But that side, from all indications, can only be the Sri Lankan military. Surely, that is not what the Tamil politicians want to see and there is no question of the LTTE conceding defeat unless it has been completely annihilated. For a ceasefire to work the two sides in the conflict must honour the agreement that they sign. The history of the Sri Lankan trouble does not suggest the two sides have been very sincere in following the terms of the ceasefire after signing them.
Though the last ceasefire, which did last longer than anyone had expected, was finally called off after months of pretensions by both the Sri Lankan government and the LTTE that they wanted to honour it. The LTTE blamed the Sri Lankan military for ceasefire violations and the latter said it was the Tamil Tigers who went back on the ceasefire promise and resumed attacks on Sri Lankan targets and civilians, inflicting many civilian casualties and causing damage to property. But soon the army and the Tigers were engaged in a full-scale war for the control of the Tiger-held areas in the north and the east of the island. It was one of the deadliest wars as it uprooted thousands of Tamilians, sandwiched between the advancing army and the retreating Tigers. Many observers think that after years of bitter conflict the Sri Lankan army has a fair chance of regaining much of the Tiger-controlled land. If that becomes possible the elimination of the LTTE will be complete, its 'warrior' image permanently bruised.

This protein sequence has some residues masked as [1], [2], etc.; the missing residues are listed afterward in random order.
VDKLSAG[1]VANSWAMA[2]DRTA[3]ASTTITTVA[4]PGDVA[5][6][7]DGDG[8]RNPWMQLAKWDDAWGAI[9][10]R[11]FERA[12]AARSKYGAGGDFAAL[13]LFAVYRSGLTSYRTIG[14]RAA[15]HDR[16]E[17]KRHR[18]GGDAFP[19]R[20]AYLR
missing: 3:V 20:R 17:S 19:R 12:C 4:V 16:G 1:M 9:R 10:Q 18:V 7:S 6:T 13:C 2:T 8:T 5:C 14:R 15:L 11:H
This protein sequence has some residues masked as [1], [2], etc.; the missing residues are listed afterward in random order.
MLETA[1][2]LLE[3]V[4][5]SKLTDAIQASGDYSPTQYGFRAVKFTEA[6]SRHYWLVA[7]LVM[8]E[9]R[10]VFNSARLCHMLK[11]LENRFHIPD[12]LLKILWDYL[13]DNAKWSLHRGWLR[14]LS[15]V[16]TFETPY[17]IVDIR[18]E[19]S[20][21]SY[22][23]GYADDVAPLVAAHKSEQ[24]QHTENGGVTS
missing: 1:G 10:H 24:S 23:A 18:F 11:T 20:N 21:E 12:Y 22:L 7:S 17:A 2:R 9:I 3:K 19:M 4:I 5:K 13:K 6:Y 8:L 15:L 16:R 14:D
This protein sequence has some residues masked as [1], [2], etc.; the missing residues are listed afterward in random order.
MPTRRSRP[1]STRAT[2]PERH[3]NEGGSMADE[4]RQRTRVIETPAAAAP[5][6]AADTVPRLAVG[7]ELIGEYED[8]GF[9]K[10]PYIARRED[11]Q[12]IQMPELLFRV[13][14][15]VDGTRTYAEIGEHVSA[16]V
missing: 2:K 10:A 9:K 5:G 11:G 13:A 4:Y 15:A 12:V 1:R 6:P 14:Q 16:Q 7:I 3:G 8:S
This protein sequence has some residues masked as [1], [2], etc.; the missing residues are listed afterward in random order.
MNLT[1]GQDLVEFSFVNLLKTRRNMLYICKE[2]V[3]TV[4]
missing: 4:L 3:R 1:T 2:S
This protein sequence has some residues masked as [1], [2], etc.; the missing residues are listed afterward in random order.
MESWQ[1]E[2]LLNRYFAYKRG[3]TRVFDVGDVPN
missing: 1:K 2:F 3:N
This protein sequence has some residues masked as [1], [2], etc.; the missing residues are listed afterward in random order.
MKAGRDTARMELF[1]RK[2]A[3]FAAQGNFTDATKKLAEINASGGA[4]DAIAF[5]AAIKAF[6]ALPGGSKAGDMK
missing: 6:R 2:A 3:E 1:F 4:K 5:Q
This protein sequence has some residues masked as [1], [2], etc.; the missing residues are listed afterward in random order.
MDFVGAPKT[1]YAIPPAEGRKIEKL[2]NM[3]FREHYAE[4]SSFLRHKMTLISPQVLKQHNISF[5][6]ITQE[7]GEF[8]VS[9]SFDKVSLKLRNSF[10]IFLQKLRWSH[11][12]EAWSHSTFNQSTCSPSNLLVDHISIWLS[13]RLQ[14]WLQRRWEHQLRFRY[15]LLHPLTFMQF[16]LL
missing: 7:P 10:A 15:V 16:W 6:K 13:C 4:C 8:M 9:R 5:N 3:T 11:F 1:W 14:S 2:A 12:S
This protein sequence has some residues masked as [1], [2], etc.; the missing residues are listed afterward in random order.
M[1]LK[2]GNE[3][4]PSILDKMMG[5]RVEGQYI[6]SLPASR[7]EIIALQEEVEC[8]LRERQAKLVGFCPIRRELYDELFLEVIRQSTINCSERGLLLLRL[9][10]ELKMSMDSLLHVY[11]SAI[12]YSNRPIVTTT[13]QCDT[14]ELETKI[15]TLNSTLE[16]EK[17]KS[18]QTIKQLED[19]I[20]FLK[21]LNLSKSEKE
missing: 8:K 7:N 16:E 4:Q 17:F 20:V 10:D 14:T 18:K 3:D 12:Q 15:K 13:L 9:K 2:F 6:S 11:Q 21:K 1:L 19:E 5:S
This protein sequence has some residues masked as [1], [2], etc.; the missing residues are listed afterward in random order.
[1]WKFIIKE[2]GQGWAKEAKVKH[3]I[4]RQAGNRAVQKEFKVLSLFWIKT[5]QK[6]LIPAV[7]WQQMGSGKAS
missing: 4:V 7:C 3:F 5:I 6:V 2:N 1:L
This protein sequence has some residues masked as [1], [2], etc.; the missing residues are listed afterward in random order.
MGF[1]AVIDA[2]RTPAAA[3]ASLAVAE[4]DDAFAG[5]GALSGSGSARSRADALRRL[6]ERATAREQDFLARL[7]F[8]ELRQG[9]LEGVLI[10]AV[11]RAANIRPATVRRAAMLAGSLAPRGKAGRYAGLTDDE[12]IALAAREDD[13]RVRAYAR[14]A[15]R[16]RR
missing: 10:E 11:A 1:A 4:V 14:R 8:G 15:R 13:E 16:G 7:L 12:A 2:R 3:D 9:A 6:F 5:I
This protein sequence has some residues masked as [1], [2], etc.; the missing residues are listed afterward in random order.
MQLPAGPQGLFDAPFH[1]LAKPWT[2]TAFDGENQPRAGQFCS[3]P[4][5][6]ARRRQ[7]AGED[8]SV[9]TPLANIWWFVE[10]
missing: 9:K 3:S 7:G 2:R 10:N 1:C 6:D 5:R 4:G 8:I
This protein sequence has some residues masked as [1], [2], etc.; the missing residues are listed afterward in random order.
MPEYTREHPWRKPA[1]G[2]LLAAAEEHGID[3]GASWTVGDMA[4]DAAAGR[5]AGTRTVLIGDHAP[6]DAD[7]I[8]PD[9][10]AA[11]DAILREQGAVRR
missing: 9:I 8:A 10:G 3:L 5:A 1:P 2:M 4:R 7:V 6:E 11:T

The government in Colombo is apparently quite confident of its 'victory' and pretty soon too. That may be one of the reasons why Colombo did not look particularly perturbed by the Tamil politicians demand for action by New Delhi. Colombo's official reaction that what the Tamil Nadu politicians said and demanded was an 'internal matter' of India must have came as a surprise to many. The Sri Lankan government also said that it was alive to the political 'sensitivities' of various Indian constituencies. The response of the prime minister, Manmohan Singh, that India was 'concerned' over escalating hostilities in Sri Lanka and favoured a negotiated settlement of the Tamil problem instead of a military solution too would not have displeased Colombo, especially when the prime minister also added that India respected the unity and territorial integrity of Sri Lanka. After burning its hands completely through an earlier interventionist policy in Sri Lanka, the government of India has no desire to repeat that folly, which many say eventually resulted in the assassination of Rajiv Gandhi, the author of that policy, at the hands of the LTTE, a 'terrorist' organisation.
To bring any meaningful pressure on Colombo to scale down its operations in the Tamil-held areas in Sri Lanka the first thing that may be necessary is to ensure that the LTTE gives up its policy of mindless violence. Resignations by some MPs in direct or indirect support of the LTTE India will not be able to achieve that aim.
Chandrahasan, Syndicate Features
(Courtesy : centralchronicle.com )
|Last Updated ( Thursday, 23 July 2009 )|